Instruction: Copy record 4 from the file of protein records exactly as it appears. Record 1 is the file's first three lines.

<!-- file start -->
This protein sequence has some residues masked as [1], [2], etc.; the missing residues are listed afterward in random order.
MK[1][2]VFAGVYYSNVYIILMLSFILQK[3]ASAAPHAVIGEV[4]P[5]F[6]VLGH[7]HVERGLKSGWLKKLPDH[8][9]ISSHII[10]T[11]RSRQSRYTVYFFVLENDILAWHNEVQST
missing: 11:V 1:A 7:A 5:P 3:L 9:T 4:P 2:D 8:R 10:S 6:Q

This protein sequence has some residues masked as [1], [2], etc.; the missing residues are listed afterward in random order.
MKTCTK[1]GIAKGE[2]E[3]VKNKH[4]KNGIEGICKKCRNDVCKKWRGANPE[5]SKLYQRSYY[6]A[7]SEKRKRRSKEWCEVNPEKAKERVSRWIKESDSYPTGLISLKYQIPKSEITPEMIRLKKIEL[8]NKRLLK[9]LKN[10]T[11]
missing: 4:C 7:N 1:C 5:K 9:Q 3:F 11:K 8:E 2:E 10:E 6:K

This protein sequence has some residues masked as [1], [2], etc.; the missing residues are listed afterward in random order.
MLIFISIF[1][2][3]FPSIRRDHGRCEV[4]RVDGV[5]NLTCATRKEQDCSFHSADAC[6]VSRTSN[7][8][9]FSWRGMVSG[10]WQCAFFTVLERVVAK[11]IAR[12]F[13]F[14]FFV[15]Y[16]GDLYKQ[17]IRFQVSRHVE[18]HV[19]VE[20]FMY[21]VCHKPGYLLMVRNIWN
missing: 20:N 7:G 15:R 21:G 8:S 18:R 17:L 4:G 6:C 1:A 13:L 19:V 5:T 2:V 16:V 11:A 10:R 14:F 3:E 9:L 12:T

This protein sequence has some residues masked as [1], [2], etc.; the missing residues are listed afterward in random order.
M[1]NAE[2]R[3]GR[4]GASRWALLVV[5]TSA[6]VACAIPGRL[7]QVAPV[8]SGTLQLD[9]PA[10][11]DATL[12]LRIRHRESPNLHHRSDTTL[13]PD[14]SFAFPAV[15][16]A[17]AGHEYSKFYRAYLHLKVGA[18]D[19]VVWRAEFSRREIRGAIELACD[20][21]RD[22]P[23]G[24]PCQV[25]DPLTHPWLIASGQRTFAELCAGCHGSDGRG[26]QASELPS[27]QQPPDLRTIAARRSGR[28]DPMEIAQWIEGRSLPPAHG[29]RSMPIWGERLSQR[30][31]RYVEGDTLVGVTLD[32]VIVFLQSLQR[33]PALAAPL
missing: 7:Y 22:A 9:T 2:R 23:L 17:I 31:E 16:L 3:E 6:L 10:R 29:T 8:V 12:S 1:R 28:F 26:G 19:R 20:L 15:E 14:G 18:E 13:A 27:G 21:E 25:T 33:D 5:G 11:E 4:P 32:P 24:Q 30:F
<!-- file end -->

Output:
This protein sequence has some residues masked as [1], [2], etc.; the missing residues are listed afterward in random order.
M[1]NAE[2]R[3]GR[4]GASRWALLVV[5]TSA[6]VACAIPGRL[7]QVAPV[8]SGTLQLD[9]PA[10][11]DATL[12]LRIRHRESPNLHHRSDTTL[13]PD[14]SFAFPAV[15][16]A[17]AGHEYSKFYRAYLHLKVGA[18]D[19]VVWRAEFSRREIRGAIELACD[20][21]RD[22]P[23]G[24]PCQV[25]DPLTHPWLIASGQRTFAELCAGCHGSDGRG[26]QASELPS[27]QQPPDLRTIAARRSGR[28]DPMEIAQWIEGRSLPPAHG[29]RSMPIWGERLSQR[30][31]RYVEGDTLVGVTLD[32]VIVFLQSLQR[33]PALAAPL
missing: 7:Y 22:A 9:T 2:R 23:L 17:I 31:E 16:L 3:E 6:L 10:R 29:T 8:V 12:S 1:R 28:F 26:G 19:R 20:L 15:E 14:G 18:E 13:A 27:G 21:E 25:T 33:D 5:G 11:E 4:P 32:P 24:Q 30:F